Jen King picks ’em…
Dejah Thoris #1, Dynamite. Some background on Dejah Thoris for those of you just dropping in for the first time. Dejah is from the world of John Carter: Warlord of Mars, created by Edgar Rice Burroughs and she is a princess of Helium. (She is in fact married to John Carter.) Something is amiss when Dejah’s father vanishes without a trace. Dejah is framed and is forced to leave Helium amid rumors about her past. Are the rumors true? Even she has doubts. Frank J. Barbiere weaves a fine tale that draws the reader in and Francesco Manna fleshes out the world in gorgeous detail. Worth mentioning here is the vivid and gorgeous use of mostly monochromatic colors by Morgan Hickman.
Action Comics #49, DC. Savage Dawn is in full swing. Superman has been sapped of most of his power by Vandal Savage, who is searching out biological descendants to build an army. Vandal has taken over the Watchtower, kidnapped the Justice League and the future is grim. Steve Trevor and Etta Candy of ARGUS are on hand when Superman makes his return using a somewhat, we’ll call it unorthodox, way to regain his strength, but at what cost? The stakes are upped as Vandal’s plans are furthered in this issue with huge and mysterious implications. Written by Greg Pak and Aaron Kuder, with art by Ardian Syaf, Jonathan Glapion, Scott Hanna and Sandra Hope. Gorgeous work by all.
The Uncanny Avengers #5, Marvel. What draws you to this book is the gorgeous cover art by Yasmine Putri, but stick around for writer Gerry Duggan and artist Carlos Pacheco’s story. This Avengers team — made up of members of the Avengers, X-Men and Inhumans, and led by Steve Rogers — has one objective: hunt down the Red Skull and somehow retrieve the brain of Charles Xavier, which the Skull has fused with his own.
All clues to Red Skull’s whereabouts lead the team to Bagalia, where Rogue and the rest of the team is surprised by the appearance of Remy LeBeau — Gambit — who mysteriously gives her the cold shoulder. (Despite what that cover looks like.) Something is afoot! How do you find and capture someone with the power to mess with your perception of reality? That’s the tricky part.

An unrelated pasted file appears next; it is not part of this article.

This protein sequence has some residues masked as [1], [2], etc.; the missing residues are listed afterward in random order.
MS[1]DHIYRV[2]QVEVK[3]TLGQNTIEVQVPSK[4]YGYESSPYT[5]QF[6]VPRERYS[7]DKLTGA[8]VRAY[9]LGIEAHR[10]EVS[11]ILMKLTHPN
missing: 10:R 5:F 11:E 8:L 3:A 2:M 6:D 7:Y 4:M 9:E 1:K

Escape From Monster Island #1, Zenescope. I must admit that I have not in the past been drawn to titles from Zenescope, being a mother of two tween boys and a Sunday school teacher as well. It has always been the covers that have given me pause. I’ve appreciated the art, to be sure. It is beautiful. I just have been burned so many times before on titles from other publishers (mainly back in the ’90s when I had my first shop) that have little to no substance for story and plot and were mere excuses to print T&A to sell books.
Having now delved into a Zenescope title myself, I can’t help but wonder if I have “misjudged the book by the cover” for many of their titles. (Going to pick up and read Robyn Hood #19, which is out this week and is reported to be a great jumping-on point).
Escape from Monster Island — written by Joe Tyler, with art by Carlos Granda and Jorge Cortes — is everything I wanted this book to be. I am a huge fan of kaiju — please Legendary Studios, put Pacific Rim 2 back on the production list for me — and this book does not disappoint.
The government has been placing captured creatures on Masi Island in the Pacific Ocean for years as a form of containment, and for research and study. Things get out of hand — as they are apt to do with giant, mythical creatures — and the island is abandoned by its human watchers. The problem is, the humans need to retrieve something before they destroy the island utterly, so this book follows a military group as it breaches the outer walls (cue awesome undersea sequence).
Looking forward very much to Issue #2. Thank you, Zenescope, for putting out a “gateway” title for me. I’m sure this is the beginning of a long relationship.
Jen King owns Space Cadets Collection Collection, a comics shop in Oak Ridge North, Texas.